Rainbow flags were sprouting around Oxford Street’s Taylor Square on Thursday in lamentation of a rare patch of Sydney colour that was not long for this world.
Recriminations are continuing following the late-night destruction of the rainbow crossing on Wednesday, set up to mark 35 years of the Sydney Gay and Lesbian Mardi Gras, but which was given a shelf life of only one month.
The fallout has sharpened an already hostile relationship between the City of Sydney council and the O’Farrell government.
Sydney lord mayor Clover Moore said it was ”mean and miserable” of the state government to ”come like a thief in the night to remove this crossing that had had such amazing support from the community”.
Roads Minister Duncan Gay has insisted all along that his determination to remove the crossing after a month, as was originally agreed with the council, was only about safety concerns.
In this, he was supported by road safety experts, who agreed crossing markings in anything other than white on black bitumen could be confusing.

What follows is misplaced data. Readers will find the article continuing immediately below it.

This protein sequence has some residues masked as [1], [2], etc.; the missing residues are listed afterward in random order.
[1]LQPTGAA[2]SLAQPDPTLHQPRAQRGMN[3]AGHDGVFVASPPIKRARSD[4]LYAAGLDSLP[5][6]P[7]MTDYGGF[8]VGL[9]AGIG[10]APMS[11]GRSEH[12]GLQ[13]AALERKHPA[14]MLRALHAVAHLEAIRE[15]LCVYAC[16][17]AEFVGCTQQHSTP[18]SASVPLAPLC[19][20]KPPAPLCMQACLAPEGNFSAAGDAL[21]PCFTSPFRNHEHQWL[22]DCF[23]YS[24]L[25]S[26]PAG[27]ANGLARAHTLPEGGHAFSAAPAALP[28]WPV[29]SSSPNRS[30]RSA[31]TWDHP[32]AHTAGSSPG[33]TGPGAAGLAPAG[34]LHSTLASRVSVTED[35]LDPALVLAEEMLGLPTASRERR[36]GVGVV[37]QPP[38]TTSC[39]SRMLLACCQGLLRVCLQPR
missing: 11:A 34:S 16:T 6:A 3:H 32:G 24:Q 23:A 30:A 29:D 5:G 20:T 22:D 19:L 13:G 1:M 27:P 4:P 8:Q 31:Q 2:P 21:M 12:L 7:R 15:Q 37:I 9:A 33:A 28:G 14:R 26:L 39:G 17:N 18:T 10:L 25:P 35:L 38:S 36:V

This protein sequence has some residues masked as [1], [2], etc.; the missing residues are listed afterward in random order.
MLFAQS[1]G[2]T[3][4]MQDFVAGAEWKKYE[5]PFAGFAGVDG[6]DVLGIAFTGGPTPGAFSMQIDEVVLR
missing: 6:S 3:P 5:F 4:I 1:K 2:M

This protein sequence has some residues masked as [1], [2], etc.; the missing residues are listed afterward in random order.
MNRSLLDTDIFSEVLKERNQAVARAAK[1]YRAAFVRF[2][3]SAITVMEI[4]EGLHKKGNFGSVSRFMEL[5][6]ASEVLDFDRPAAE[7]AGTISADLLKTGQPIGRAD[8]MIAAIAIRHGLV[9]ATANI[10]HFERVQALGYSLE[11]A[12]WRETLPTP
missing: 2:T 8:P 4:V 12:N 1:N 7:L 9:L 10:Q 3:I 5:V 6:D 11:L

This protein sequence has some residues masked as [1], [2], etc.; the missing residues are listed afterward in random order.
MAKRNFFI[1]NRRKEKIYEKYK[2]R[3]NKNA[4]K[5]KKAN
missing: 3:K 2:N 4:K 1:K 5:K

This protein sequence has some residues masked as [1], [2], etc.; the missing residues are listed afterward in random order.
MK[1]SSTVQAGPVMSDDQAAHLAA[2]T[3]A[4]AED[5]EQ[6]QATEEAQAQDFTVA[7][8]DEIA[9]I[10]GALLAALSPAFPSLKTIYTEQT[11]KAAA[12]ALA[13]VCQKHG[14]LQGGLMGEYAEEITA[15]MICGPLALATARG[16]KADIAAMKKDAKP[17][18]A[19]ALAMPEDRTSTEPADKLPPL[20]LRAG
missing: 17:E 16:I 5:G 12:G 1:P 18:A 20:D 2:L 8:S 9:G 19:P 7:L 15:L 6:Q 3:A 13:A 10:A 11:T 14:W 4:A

”The last thing you want to do is have a driver confused and they run over a pedestrian,” the chairwoman of road safety at UNSW’s injury risk management research centre, Raphael Grzebieta, said. ”The rainbow crossing is not compliant with road design guidelines.”
Soames Job, a former head of the RTA’s Centre for Road Safety, said there was a lot of research showing road markings should be limited to white. ”I think the minister’s right,” he said.
But on the street and in social media, many found the insistence on spending $30,000 to rip up the rainbow unnecessary wowserism.
Seen as a symbol of Sydney’s inclusiveness and an attraction to draw tourists to Oxford Street, the rainbow’s end was lamented by many on Twitter and Facebook as a golden opportunity wasted.
Reigning Sydney Mr Leather, Richard Savvy, took the sentiment to the street on Thursday, encouraging people on Facebook to ”fill Taylor Square with a lot of rainbow” by planting flags around the site of the former crossing in the 24 hours after its removal.
About 40 rainbow flags were in place by Thursday afternoon.
”It’s more of a memorial for the loss of it than a protest or anything like that,” Mr Savvy said. ”
The executive director of the Sydney Business Chamber, Patricia Forsythe, said the government had little choice but to remove it if it had safety concerns.
An NRMA spokesman said it wanted Mr Gay and Cr Moore to work together to find a new site for the crossing ”where it’s a bit safer but still has the same attraction”.
Jacob Saulwick, Leesha McKenny